I was given the opportunity to read an advanced copy of Strands of Truth before publication (it came out yesterday!) I, not surprisingly, enjoyed it. Strong characters, the right amount of dangerous tension, and a storyline that was easy to follow, but left you wondering just a little.

My only two complaints, as they were, is that I feel like, blink, and all the preexisting tension between our lead characters disappeared and they fell, a little unbelievably, in love.

Secondly, I wanted to know a bit more about the research… and not just the byssus. I wanted a little more “meat” to some of the important, heavily referenced details.

Now, those complaints vocalized, I will say that I found this absolutely enjoyable to read. I enjoyed how everything was all neatly wrapped up. I enjoyed the secondary characters and the story arc as a whole.

As the publisher touts, “Suspense, romance, and generational secrets meld in this engrossing new novel from USA TODAY bestselling author Colleen Coble.” I can’t say that I disagree. Tension and promise were balanced nicely providing a fast-paced easy-to-read seaside escape.

I received a complimentary copy of this title with thanks to the publisher, Thomas Nelson, via NetGalley. All opinions expressed are my own.

Book Review: The Yellow Lantern by Angie Dicken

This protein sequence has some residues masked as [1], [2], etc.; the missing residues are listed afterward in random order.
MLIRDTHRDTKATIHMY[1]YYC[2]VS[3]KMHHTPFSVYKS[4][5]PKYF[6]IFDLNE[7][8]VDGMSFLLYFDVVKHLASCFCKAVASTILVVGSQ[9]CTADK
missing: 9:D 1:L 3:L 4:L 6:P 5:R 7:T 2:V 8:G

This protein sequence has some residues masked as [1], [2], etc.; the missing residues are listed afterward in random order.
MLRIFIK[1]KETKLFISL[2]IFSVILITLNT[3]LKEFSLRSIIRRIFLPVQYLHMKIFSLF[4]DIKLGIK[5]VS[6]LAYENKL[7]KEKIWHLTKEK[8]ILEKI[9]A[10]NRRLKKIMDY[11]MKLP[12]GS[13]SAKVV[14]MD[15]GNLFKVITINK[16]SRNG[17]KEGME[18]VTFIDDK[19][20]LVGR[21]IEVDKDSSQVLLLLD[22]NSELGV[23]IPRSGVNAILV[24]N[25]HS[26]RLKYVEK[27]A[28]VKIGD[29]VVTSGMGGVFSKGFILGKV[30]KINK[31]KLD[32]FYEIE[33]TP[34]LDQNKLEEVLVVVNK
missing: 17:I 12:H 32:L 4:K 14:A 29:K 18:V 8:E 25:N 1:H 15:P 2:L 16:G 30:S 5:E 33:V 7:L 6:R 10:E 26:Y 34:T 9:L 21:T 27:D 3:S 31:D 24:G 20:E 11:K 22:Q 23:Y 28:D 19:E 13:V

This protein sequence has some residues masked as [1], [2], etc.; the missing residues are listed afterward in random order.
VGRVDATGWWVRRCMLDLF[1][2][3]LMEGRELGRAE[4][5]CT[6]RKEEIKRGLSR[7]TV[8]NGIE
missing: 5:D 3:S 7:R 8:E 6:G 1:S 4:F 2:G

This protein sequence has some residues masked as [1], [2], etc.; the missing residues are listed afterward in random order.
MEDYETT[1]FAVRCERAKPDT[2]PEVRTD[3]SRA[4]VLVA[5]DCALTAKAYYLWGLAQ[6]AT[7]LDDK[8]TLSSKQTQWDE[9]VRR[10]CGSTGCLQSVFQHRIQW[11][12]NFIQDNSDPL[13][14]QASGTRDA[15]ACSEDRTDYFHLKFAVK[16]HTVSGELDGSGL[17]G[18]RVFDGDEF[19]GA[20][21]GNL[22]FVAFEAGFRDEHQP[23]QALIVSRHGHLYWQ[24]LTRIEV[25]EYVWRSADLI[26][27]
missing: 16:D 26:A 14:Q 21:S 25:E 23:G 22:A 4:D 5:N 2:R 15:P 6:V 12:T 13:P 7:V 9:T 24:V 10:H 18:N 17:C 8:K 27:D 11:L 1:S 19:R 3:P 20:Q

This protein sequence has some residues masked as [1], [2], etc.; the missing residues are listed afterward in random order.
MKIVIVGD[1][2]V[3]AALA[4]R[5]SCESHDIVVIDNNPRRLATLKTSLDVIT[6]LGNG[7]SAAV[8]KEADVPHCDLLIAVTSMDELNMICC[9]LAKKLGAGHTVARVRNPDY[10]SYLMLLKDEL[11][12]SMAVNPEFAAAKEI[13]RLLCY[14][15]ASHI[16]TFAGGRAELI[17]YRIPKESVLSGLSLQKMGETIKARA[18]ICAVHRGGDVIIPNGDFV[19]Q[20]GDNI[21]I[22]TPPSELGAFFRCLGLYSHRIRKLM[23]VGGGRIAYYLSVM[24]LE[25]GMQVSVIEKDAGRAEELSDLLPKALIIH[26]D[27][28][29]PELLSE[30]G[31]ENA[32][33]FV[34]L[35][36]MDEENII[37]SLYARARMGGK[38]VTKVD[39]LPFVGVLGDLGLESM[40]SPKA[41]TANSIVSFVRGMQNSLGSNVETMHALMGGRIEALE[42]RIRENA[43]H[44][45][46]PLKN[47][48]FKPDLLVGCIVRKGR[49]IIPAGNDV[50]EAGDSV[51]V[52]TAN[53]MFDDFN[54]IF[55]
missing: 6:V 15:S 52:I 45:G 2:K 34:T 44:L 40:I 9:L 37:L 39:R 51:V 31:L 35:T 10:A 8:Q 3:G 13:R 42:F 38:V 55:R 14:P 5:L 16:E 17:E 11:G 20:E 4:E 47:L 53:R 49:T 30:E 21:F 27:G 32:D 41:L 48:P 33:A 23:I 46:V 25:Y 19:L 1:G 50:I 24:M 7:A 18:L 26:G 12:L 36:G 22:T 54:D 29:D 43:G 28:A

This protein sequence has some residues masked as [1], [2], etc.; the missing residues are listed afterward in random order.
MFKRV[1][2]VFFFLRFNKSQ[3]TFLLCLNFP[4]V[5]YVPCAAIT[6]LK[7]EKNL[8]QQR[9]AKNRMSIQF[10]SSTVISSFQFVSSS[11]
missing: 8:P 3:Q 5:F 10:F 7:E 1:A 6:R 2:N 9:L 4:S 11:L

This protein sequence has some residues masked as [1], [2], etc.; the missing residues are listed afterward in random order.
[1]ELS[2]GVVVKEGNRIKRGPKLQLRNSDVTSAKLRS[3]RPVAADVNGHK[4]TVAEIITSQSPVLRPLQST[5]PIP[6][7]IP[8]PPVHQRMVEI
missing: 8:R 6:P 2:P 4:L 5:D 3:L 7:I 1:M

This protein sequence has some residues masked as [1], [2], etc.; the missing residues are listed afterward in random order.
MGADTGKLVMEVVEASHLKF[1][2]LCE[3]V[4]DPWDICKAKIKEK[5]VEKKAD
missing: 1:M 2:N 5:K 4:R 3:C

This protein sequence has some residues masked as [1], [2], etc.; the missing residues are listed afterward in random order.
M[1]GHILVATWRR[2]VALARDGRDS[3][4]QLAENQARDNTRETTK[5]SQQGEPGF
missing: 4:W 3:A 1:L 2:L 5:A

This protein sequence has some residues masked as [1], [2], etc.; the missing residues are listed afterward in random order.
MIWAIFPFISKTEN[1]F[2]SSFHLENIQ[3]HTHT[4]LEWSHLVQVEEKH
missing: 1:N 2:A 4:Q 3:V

There has been so much on my mind lately – thoughts tumbling and turning over one another, emotions and experiences lending a layer to the fog. I want to tell you all about it, but at the same time it all seems too much. So I read. And I will share with you my thoughts on a much simpler subject.

If you follow me on Instagram you may have seen my story the other day on how wonderfully generous NetGalley is and how terribly behind I a in getting through my to-be-read pile of galleys and ARCs. So many books, so little time.

One of the series I’ve been fortunate enough to have read recently is the True Colors: Historical Stories of American Crime series, written by various authors, published by Barbour Publishing Inc.

Each title is a standalone focusing on true crimes throughout history, but presented in a neatly wrapped bundle of fiction. The latest title, published August 1, is The Yellow Lantern written by Angie Dicken.